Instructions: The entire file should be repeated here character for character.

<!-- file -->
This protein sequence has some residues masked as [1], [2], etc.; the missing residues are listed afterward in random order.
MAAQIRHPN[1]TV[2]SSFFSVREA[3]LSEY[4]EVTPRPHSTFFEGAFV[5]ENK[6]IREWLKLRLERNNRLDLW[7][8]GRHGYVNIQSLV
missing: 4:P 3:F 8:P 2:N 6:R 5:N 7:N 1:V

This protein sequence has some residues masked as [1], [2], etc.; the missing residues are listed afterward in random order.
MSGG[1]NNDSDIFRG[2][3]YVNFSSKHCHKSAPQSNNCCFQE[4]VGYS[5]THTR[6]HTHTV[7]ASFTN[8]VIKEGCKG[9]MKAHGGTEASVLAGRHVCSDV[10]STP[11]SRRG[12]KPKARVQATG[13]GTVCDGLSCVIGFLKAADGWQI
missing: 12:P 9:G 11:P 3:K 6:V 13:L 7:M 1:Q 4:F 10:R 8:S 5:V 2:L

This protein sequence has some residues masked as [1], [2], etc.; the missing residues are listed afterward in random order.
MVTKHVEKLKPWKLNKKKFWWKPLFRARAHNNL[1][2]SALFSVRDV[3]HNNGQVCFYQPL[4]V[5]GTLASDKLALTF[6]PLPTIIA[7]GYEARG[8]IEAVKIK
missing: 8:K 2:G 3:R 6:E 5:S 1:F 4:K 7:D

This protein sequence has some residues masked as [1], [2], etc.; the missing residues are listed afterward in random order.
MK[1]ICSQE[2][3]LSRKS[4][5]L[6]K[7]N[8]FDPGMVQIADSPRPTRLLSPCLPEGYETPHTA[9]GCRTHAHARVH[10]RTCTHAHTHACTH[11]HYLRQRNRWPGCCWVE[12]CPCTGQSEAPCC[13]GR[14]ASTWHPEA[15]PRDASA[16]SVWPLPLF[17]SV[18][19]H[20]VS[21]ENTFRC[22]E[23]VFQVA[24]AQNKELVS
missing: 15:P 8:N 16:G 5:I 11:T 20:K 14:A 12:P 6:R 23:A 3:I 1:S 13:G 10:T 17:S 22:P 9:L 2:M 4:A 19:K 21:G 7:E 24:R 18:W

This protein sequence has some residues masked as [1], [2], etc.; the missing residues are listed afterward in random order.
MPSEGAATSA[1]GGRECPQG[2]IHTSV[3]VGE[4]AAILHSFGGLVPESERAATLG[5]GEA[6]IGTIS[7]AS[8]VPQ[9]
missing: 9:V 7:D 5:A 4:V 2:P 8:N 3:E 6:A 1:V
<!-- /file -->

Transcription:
This protein sequence has some residues masked as [1], [2], etc.; the missing residues are listed afterward in random order.
MAAQIRHPN[1]TV[2]SSFFSVREA[3]LSEY[4]EVTPRPHSTFFEGAFV[5]ENK[6]IREWLKLRLERNNRLDLW[7][8]GRHGYVNIQSLV
missing: 4:P 3:F 8:P 2:N 6:R 5:N 7:N 1:V

This protein sequence has some residues masked as [1], [2], etc.; the missing residues are listed afterward in random order.
MSGG[1]NNDSDIFRG[2][3]YVNFSSKHCHKSAPQSNNCCFQE[4]VGYS[5]THTR[6]HTHTV[7]ASFTN[8]VIKEGCKG[9]MKAHGGTEASVLAGRHVCSDV[10]STP[11]SRRG[12]KPKARVQATG[13]GTVCDGLSCVIGFLKAADGWQI
missing: 12:P 9:G 11:P 3:K 6:V 13:L 7:M 1:Q 4:F 10:R 8:S 5:V 2:L

This protein sequence has some residues masked as [1], [2], etc.; the missing residues are listed afterward in random order.
MVTKHVEKLKPWKLNKKKFWWKPLFRARAHNNL[1][2]SALFSVRDV[3]HNNGQVCFYQPL[4]V[5]GTLASDKLALTF[6]PLPTIIA[7]GYEARG[8]IEAVKIK
missing: 8:K 2:G 3:R 6:E 5:S 1:F 4:K 7:D

This protein sequence has some residues masked as [1], [2], etc.; the missing residues are listed afterward in random order.
MK[1]ICSQE[2][3]LSRKS[4][5]L[6]K[7]N[8]FDPGMVQIADSPRPTRLLSPCLPEGYETPHTA[9]GCRTHAHARVH[10]RTCTHAHTHACTH[11]HYLRQRNRWPGCCWVE[12]CPCTGQSEAPCC[13]GR[14]ASTWHPEA[15]PRDASA[16]SVWPLPLF[17]SV[18][19]H[20]VS[21]ENTFRC[22]E[23]VFQVA[24]AQNKELVS
missing: 15:P 8:N 16:G 5:I 11:T 20:K 14:A 12:P 6:R 23:A 3:I 1:S 13:G 10:T 17:S 22:P 9:L 2:M 4:A 19:K 21:G 7:E 24:R 18:W

This protein sequence has some residues masked as [1], [2], etc.; the missing residues are listed afterward in random order.
MPSEGAATSA[1]GGRECPQG[2]IHTSV[3]VGE[4]AAILHSFGGLVPESERAATLG[5]GEA[6]IGTIS[7]AS[8]VPQ[9]
missing: 9:V 7:D 5:A 4:V 2:P 8:N 3:E 6:A 1:V